In this week’s Capitol Report segment for News9, analyst Patrick B. McGuigan lamented the decision of the Mississippi school district to remove Harper Lee’s classic novel, ‘To Kill a Mockingbird,’ from the Middle School Curriculum. In discussion of the news with reporter Alex Cameron, McGuigan quoted a letter, written by a taxpayer in that state, to the editor of a local newspaper. That writer observed, “The themes in the story humanize all people regardless of their social status, education level, intellect, and of course, race.
It would be difficult to find a time when it was more relevant than in days like these.” Cameron shifted discussion to the 30th anniversary (falling on Monday, October 23) of the U.S. Senate’s defeat of the Robert H. Bork nomination to the U.S. Supreme Court, pointing out that McGuigan wrote an influential memoir about that domestic policy confrontation.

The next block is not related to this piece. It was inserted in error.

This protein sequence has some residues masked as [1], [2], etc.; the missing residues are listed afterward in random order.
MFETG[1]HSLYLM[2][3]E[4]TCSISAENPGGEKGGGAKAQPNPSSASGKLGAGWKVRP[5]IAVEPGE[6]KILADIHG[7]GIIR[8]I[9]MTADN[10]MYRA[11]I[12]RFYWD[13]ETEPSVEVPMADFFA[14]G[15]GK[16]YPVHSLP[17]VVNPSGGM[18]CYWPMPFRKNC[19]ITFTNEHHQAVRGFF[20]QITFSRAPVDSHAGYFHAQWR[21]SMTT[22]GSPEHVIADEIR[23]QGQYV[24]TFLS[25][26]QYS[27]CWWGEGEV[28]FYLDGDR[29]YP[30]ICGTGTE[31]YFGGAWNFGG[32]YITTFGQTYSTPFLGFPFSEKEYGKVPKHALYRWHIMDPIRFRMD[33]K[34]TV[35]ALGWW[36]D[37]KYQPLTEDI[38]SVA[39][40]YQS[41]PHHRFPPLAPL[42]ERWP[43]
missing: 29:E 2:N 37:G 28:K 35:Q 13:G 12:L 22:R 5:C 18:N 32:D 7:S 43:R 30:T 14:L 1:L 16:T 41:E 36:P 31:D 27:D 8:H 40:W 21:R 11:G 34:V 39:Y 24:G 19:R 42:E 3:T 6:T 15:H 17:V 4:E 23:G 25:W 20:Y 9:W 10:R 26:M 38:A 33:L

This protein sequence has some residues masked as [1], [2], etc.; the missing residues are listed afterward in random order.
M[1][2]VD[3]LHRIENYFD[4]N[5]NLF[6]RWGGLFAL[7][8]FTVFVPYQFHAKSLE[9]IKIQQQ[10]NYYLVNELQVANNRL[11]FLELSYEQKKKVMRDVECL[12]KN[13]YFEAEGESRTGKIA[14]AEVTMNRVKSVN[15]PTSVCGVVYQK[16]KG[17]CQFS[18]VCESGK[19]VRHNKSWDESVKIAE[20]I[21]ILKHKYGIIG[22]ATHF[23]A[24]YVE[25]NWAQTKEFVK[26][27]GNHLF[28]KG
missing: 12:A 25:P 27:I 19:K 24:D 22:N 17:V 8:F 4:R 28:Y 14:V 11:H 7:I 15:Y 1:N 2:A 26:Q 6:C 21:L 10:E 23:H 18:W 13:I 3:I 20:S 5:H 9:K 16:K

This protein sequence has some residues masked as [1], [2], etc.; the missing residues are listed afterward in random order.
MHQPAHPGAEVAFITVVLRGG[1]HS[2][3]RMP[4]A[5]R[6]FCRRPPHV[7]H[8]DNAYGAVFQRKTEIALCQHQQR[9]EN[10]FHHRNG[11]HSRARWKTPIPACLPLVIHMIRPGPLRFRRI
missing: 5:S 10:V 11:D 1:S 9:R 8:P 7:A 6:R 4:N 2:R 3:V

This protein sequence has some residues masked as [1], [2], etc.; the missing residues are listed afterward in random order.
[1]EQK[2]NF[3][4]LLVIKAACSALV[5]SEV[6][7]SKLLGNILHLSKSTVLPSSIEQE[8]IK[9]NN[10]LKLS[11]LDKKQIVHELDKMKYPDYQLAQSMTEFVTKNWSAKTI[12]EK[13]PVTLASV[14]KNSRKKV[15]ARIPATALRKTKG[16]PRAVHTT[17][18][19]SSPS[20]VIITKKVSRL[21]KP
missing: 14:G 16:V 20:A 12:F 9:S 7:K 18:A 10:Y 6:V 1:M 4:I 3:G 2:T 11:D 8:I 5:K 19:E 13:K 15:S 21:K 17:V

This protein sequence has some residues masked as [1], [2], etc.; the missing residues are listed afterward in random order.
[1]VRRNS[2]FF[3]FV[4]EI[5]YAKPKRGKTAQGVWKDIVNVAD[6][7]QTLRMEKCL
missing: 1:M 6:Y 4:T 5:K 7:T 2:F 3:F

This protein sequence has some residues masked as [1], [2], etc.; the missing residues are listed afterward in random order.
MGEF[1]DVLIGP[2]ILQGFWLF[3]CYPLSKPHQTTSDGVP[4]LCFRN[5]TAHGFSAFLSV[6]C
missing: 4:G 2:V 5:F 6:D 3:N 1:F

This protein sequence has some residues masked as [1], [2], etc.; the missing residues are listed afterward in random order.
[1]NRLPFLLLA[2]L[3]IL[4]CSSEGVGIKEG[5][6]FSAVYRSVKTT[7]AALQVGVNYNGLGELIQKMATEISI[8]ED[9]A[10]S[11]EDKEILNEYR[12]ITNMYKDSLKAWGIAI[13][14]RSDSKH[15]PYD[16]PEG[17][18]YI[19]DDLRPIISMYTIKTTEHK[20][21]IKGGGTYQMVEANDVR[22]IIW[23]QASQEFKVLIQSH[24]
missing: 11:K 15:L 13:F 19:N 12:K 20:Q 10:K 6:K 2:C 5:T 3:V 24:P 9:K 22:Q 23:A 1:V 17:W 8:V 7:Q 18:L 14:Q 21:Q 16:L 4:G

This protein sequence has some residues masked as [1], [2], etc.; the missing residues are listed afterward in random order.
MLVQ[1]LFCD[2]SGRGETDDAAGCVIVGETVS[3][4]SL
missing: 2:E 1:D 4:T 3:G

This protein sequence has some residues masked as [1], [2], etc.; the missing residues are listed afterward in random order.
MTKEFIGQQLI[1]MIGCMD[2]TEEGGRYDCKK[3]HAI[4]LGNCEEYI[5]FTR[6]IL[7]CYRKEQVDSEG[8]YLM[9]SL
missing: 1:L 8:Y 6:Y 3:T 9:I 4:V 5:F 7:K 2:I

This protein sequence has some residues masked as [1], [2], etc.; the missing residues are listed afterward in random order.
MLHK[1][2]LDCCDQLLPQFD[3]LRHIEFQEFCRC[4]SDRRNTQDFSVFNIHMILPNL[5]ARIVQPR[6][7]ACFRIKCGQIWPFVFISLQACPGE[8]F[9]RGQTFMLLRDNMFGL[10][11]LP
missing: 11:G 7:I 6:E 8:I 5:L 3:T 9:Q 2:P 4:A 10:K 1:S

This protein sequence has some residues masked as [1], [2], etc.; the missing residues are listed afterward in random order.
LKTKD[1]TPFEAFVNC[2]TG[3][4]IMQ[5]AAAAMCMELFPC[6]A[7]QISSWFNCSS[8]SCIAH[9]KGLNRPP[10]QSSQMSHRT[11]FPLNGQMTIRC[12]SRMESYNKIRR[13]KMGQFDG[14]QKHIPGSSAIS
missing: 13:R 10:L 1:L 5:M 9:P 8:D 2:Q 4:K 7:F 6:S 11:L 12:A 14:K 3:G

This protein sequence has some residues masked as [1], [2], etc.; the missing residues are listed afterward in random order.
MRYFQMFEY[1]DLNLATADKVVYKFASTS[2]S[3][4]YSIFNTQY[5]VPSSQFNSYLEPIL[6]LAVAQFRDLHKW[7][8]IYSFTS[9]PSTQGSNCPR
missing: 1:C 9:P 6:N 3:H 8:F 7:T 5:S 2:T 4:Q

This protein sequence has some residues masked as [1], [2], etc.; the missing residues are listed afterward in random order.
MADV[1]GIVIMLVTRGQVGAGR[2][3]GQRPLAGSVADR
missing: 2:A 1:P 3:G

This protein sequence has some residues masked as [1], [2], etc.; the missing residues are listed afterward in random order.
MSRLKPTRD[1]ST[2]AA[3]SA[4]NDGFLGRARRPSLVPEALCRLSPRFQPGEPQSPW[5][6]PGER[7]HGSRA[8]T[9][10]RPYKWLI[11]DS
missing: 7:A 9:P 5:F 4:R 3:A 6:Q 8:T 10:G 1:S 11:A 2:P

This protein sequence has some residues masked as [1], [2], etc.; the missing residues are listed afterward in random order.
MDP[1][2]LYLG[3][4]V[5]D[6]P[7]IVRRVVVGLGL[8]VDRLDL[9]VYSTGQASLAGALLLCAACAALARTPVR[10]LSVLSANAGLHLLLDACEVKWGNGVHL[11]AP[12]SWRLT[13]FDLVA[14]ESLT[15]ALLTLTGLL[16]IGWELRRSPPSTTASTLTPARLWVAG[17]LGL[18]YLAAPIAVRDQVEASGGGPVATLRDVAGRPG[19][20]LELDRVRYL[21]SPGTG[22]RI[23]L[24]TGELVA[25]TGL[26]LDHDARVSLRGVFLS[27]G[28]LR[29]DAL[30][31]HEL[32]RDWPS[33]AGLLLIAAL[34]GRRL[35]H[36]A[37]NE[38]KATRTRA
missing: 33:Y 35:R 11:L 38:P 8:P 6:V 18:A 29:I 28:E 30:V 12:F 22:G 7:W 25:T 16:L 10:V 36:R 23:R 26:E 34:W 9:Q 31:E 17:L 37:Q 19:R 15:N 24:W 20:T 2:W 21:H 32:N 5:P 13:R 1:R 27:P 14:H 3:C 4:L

The CapitolBeatOK editor said Bork defeat was a searing rejection of limited government and the rule of law. Judge Bork, the editor said, was the closest Twentieth Century equivalent to James Madison, author of the U.S. Constitution.
The country “has never recovered” – and, McGuigan believes – “may never recover” from waves the Bork defeat triggered in U.S. politics.